A Life of Christmases

The nature of Christmas changes as you go through life but the Christmases of your first memories stick with you into your dotage.
I can still remember the fever of excitement of going to bed on Christmas Eve having left one of my father’s woolly socks at the end of the bed and of waking with the heavy, crackly weight of a stuffed sock on my feet. I remember how mercilessly I was teased by my brothers because I’d christened my new doll ‘Dereline’. Derelict Dereline became their chant for the next few weeks until they tired of my wails.
Then there was the year that my longed-for book, ‘The Lion, the Witch and the Wardrobe’ was there, an oblong wedge along the ribbed sock, above the toe which contained a satsuma and a sixpence wrapped in newspaper as well as a walnut.
There were always family gatherings, when more gifts were bestowed [Fuzzy Felt was a new innovation in toy technology then] and we’d be coerced into writing a list in preparation for thank -you letters.
Once we were teenagers the obligation to spend the day with our parents jostled with the desire to be with our friends, others’ homes often seeming to be more fun, more welcoming or more riotous than our own. We no longer wanted to sit around watching the Queen’s speech or playing pencil and paper games with my parents, preferring the anarchic hilarity of drinking games in darkened rooms and puerile jokes and tricks.
Later, as a student I’d often need to work over the Christmas period, a requirement that would set me free from family obligations. Later still marriage and parenthood provided new difficulties as the emotional tugs of two sets of parents clashed.
Parenthood allows you to relive your own childhood festivities for a time as you work to create the magic you experienced yourself. You stay up late wrapping up small gifts and tiptoeing into bedrooms to leave a stocking or a sack. You remember to eat the mince pie, down the sherry and bite into the carrot that was all left as an offering before falling into your own bed for what will be a ludicrously short sleep. You are rudely woken in the small hours by electrified tots jumping all over you…
Having assumed you will never get enough sleep again the tots morph into teenagers, rarely making an appearance before midday and no longer excited by Christmas stockings. They resume their solitary commune with screens and games while you jostle the pans to make a gargantuan dinner they may or may not want. It is clear that mince pies and Christmas puddings will die a death, as subsequent generations reject traditional fare for chocolate concoctions and ice cream.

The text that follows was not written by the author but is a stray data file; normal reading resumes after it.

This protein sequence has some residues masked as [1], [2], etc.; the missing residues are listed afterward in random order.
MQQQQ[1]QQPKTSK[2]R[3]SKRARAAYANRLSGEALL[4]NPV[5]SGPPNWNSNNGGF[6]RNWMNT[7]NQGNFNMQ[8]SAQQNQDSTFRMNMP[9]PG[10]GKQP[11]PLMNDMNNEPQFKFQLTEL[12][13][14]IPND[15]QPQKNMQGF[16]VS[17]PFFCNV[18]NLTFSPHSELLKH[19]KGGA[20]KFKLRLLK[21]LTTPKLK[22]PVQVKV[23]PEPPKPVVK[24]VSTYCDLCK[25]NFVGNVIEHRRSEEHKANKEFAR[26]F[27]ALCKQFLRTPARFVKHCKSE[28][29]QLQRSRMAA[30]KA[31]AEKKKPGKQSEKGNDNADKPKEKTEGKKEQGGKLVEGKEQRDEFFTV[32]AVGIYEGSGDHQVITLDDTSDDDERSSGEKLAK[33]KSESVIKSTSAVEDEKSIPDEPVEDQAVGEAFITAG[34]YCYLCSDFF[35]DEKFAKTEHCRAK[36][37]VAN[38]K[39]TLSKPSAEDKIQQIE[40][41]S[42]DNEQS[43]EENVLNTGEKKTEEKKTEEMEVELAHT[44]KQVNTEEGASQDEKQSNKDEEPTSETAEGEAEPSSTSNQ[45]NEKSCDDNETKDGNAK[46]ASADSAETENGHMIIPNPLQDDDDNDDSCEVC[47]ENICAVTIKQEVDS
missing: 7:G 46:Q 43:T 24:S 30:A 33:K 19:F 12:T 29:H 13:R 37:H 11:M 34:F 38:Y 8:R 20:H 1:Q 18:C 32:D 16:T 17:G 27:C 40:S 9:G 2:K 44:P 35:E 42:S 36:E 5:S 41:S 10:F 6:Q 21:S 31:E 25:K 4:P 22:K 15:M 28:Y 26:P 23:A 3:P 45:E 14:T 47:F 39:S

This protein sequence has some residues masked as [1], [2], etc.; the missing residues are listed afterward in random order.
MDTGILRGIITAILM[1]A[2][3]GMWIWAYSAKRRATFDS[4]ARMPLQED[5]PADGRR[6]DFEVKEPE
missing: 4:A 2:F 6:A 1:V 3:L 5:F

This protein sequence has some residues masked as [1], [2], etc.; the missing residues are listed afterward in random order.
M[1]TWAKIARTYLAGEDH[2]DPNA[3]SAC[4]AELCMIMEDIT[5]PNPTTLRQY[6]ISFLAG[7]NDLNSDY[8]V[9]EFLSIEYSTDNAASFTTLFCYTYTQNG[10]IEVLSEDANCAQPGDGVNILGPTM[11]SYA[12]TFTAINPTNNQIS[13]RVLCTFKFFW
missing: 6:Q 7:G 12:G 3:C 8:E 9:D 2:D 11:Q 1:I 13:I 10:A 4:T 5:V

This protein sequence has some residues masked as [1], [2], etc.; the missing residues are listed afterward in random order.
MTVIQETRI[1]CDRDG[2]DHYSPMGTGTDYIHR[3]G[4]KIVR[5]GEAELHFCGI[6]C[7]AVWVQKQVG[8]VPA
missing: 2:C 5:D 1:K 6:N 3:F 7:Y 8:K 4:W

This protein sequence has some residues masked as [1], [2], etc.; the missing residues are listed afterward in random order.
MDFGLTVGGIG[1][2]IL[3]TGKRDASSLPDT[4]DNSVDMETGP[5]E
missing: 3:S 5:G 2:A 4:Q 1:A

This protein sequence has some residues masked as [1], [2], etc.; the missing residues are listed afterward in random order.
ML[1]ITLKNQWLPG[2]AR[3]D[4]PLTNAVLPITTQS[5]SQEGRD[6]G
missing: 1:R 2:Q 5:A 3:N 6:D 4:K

Then they are gone. They make their own lives [you hope] and in what seems like a blink, have their own children. Your role as a grandparent is an attempt at non-judgmental support. You provide when requested. You step back when not.
In an extraordinary twist and for the first time in twenty-one years, this year we are not playing host on the day. We’ll be celebrating with a late start, brunch, a good walk and dinner in a local hostelry. Magic!

Advertisements

Christmas is not for Life-it’s just for Christmas.

Christmas is almost upon us again, returning with almost indecent speed. With a couple of weeks to go I’ve begun to turn my attention towards gathering up some gifts and writing some cards.

As I stood at a till yesterday the cheerful sales assistant enquired as to whether this was the end of my Christmas shopping quest [we were waiting for the card issuer’s response]. It made me smile. “No!” I told him. “This is my first go.” His eyebrows shot up. “I did all of mine in September. I’ve followed my mum’s example. She always begins in January and does it all throughout the year.”   I explained that in September I would just be going off on holiday and still in summer mode but his behaviour is not unusual. What kind of lives do people lead, that their entire year from January is devoted to preparing for the one day that is Christmas?

Husband is at the other end of the extreme, proclaiming each year that he will begin on Christmas Eve and reminding me of the time-honoured male boast that ‘the garage will be open late the night before’.